What is estate planning?
Estate planning arranges for the transfer of an individual's property after death and may involve a will and/or trust, or the application of state intestacy laws.
Why do I need to plan?
Estate planning allows an individual to decide exactly who will benefit from their estate, and to what extent. It also ensures that the estate will not be destroyed by taxes imposed on the transfer of assets at death.
What is my “estate”?
An estate consists of all property owned at death before it is distributed by will, trust, or intestacy laws. An estate may contain both real property (real estate, including houses and investment properties) and personal property (all other property, including bank accounts, securities, jewelry and automobiles).
Do I need a will?
No. There is no law requiring individuals to complete a will. In most cases, however, it is a good idea to make some plan regarding the dispersal of your finances and property after you die. First, creating a will allows you to control how your assets will be distributed after you die. If you pass without creating a will, you will not have any say in what happens to your personal property, real estate, and finances. A will allows you to determine who will receive your assets, or whether certain individuals should be prohibited from receiving any of your property. This is known as disinheriting an heir. Often, designating the individual who is responsible for winding up your affairs can make all the difference in how smoothly your estate is distributed and closed. Many people who make a will find peace of mind in knowing that they’ve selected someone they trust to see to their final affairs.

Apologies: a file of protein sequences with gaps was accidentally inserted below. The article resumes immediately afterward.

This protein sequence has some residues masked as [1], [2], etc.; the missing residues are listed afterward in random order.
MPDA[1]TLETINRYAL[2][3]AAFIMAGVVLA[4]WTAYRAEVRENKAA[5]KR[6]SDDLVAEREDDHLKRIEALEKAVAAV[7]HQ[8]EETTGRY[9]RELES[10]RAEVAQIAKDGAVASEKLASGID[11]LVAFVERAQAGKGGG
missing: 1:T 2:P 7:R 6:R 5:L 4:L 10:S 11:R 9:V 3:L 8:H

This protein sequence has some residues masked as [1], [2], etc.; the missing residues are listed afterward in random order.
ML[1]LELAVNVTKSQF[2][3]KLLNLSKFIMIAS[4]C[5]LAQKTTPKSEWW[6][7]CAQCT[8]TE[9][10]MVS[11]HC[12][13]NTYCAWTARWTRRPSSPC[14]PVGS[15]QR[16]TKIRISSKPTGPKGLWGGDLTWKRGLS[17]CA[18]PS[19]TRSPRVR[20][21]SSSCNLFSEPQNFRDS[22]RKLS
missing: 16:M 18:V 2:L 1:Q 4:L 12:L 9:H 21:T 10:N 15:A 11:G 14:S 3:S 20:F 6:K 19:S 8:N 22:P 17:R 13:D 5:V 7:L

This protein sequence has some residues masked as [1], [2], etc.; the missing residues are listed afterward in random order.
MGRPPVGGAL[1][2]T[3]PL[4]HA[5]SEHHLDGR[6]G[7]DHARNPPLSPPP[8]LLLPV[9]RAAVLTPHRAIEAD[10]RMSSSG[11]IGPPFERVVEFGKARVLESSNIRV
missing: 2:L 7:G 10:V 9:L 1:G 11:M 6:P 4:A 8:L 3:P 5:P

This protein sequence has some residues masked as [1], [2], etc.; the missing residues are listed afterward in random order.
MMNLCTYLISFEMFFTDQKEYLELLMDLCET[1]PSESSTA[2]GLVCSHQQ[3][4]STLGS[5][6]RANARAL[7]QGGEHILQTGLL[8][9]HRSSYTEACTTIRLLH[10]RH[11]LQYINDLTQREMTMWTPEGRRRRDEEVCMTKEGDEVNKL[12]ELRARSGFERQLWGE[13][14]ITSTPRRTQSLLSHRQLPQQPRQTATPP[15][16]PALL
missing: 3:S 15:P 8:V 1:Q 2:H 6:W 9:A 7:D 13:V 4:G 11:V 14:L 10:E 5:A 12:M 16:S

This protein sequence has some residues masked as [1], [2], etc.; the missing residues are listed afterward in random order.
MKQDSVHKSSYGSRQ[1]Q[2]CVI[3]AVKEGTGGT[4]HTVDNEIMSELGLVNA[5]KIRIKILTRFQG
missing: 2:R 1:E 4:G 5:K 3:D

If you have minor children, a will allows you to provide a plan for their care in the unfortunate circumstance that you pass while they are still minors. Additionally, a will can often allow your surviving heirs to avoid having to go through the lengthy and complex probate process. Another reason to create a will is to avoid estate taxes. The amounts that you bequeath to your beneficiaries or heirs will not be counted toward your final estate tax accounting. A will is not permanent and can be changed throughout your lifetime. This allows you to make any modifications necessary, should you decide to distribute your estate differently later.
What happens when someone dies without a will?